The Civil Justice System Describe the main Civil Courts and their jurisdiction.
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The Civil Justice System A) Describe the main Civil Courts and their jurisdiction. There are four main civil courts in the English Legal System, which hold civil jurisdiction; the County Court, High Court, Court of Appeal and The House of Lords. There are also smaller civil courts with some jurisdiction such as the magistrate's court and then there is, of course, the European Court of Justice setting precedent for all our courts. The magistrate's court has a very small amount of civil jurisdiction. They are responsible for granting licences to pubs, betting shops and other outlets. They also have jurisdiction over some domestic matters such as adoption and some other matrimonial matters. The magistrates require some training before undertaking these sorts of cases and uniformity is upheld as appeals are taken to the family division of the High Court. The civil jurisdiction of the magistrate's courts is quite minimal and overlaps with that of the County Court and High Court. They also have responsibility for dealing with civil debts such as money owed for council tax, electricity and other state-charged utilities. The County Court deals with the widest range of civil matters and these can include anything from contractual problems, to divorce cases and other matters linked to property and children.
The Queens Bench Division is headed by Lord Chief Justice and the vast majority of cases that come before this court are concerned with all forms of tort law and breach of contract. The Queen's Bench Division also conducts judicial Review cases. The Chancery Division deals with company law matters, conveyancing, land law matters, copyright actions and breach of patent, probate and taxation cases. The final division is the Family Division whose jurisdiction is primarily to hear divorce and matrimonial cases. Also it hears social welfare cases (child welfare, financial orders for the division of family property, payment of maintenance and others.) Other minor issues concerning the court include adoption, custody and the access of children. B) Discuss the problems of making a claim in the civil courts. When making a civil claim in the civil courts there are many problems that will be encountered. The main problem with civil actions is the cost. The reforms suggested by Woolf in the 1997 Civil Procedure Act have only increased costs even though many changes have been implemented. Before you even get to court you must pay £90 for an N1 form to launch a civil action, detailing the reasoning for your action and the compensation you wish to recoup.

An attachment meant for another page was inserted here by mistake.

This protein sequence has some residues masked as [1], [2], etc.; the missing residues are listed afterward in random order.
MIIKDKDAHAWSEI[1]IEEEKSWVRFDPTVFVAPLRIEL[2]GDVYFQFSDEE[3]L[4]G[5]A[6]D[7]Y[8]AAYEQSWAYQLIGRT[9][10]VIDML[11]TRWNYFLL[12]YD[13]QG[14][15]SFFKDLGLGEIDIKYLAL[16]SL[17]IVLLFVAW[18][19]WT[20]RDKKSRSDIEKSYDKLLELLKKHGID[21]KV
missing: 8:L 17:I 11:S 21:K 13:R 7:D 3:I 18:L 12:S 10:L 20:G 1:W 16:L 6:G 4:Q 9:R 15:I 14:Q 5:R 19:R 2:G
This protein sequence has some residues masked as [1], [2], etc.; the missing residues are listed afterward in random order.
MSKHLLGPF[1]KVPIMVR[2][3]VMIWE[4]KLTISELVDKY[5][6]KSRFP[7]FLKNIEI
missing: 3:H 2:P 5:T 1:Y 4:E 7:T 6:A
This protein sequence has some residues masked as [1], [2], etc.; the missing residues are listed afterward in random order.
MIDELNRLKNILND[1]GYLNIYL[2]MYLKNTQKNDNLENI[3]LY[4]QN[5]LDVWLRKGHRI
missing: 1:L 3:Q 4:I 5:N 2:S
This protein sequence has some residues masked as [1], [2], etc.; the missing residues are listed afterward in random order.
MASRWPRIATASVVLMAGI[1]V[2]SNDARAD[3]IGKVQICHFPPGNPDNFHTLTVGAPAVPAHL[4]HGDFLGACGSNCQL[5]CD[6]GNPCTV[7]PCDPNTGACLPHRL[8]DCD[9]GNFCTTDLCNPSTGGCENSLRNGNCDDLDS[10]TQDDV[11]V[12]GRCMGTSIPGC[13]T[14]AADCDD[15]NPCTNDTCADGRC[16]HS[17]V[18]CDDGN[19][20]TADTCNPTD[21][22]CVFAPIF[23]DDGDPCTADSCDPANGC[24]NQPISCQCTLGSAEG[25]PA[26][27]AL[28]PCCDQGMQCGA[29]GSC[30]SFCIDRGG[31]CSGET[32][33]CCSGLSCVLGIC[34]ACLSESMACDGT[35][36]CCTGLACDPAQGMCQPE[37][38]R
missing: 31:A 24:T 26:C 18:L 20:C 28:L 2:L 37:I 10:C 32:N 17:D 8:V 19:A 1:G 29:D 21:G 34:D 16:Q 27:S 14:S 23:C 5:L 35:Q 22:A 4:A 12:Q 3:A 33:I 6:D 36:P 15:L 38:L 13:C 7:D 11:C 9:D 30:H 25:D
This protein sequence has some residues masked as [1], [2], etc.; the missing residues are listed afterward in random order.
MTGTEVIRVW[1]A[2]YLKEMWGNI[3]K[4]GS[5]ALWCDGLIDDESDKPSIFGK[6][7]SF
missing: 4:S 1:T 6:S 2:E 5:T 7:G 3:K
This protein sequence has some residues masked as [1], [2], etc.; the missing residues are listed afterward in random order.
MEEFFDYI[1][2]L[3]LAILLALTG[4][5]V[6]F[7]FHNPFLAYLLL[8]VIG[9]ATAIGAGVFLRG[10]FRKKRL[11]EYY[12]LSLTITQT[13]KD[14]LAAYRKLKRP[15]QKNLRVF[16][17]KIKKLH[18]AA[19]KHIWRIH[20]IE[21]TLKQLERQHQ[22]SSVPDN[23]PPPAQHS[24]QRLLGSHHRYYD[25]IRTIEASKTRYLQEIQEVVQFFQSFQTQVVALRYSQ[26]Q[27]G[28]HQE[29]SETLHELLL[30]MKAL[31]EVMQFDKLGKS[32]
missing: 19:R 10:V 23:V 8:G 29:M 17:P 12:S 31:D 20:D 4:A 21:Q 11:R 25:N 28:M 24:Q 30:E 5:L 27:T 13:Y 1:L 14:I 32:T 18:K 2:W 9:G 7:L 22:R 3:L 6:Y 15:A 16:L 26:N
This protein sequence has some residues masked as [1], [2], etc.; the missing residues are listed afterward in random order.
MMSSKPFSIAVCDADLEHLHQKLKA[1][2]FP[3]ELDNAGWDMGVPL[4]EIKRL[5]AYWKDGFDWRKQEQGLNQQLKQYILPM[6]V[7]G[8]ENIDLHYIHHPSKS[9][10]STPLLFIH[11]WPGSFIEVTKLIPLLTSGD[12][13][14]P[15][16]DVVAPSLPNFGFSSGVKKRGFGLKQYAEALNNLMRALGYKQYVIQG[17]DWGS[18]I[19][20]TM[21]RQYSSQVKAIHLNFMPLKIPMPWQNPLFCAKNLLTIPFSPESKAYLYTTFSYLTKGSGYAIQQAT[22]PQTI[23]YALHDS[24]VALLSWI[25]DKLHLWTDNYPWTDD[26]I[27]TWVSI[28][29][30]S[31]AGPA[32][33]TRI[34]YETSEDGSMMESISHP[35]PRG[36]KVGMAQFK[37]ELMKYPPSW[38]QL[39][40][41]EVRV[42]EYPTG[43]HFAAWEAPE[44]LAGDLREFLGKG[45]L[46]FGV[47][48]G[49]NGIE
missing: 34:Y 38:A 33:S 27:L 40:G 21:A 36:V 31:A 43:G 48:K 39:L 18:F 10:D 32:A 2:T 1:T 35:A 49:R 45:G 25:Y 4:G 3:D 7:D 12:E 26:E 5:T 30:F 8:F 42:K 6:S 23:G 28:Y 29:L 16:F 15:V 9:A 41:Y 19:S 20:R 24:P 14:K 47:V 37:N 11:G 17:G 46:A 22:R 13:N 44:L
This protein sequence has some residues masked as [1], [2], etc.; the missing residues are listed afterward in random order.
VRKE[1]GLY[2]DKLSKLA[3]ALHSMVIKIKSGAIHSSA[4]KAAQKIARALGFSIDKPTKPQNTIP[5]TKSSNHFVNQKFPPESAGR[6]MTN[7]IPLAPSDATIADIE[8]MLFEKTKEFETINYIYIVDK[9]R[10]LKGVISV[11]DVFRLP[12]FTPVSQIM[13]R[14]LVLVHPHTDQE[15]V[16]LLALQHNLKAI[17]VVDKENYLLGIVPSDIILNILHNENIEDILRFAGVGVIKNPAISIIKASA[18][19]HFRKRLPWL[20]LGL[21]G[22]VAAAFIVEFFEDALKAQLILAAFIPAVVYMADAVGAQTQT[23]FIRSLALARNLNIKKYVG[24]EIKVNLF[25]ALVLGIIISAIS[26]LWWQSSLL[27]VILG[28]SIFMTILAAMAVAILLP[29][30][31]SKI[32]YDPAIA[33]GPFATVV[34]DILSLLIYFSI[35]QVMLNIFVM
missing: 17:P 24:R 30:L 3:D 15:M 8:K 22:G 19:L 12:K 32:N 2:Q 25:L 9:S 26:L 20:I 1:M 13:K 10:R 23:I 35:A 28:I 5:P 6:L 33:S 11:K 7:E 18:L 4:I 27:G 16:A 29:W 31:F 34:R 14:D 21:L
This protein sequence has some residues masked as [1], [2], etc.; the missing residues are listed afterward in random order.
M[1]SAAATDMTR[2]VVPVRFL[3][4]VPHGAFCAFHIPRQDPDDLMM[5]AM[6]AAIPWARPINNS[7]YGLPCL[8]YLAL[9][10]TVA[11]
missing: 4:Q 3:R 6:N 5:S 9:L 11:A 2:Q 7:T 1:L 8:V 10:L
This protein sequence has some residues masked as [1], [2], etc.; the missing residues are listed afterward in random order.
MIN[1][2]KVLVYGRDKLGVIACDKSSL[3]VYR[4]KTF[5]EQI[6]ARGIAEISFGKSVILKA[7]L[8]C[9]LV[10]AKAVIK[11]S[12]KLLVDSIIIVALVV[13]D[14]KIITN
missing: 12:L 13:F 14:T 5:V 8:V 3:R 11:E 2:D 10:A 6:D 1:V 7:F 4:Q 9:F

In particular the Small Claims procedure where a HUGE backlog of cases causes massive delays. The procedure also is not simple enough meaning that delays are caused for explanation and more time is needed to contemplate legal tactics. Another problem is the fact more and more lawyers and solicitors are finding their way into Small Claims cases. This is causing delays as they will attempt to make cases last longer to increase their pay, also making the balance of representation waver in favour of more financially competent people and big business. The Small Claims procedure is not the only track full of delays. It can take up to 30 weeks for a fast track case to reach a verdict and even then a study has shown in all civil cases only one third of winning parties receive their damages at all. All in all, even after the attempts to reform it, the Civil Justice system still proves flawed, biased towards the more wealthy and unjust. Not to mention ridiculously expensive. There are many critics of the attempts to change the system but there is not simple solution. Lord Justice Woolf's try will not be the last. At least it reflects a desire to reform and change with social climates, financial backgrounds and general evolution, rather than being conservative and trapped in pointless, sentimental tradition. David Timmins SJU5 Law 28/02/2003
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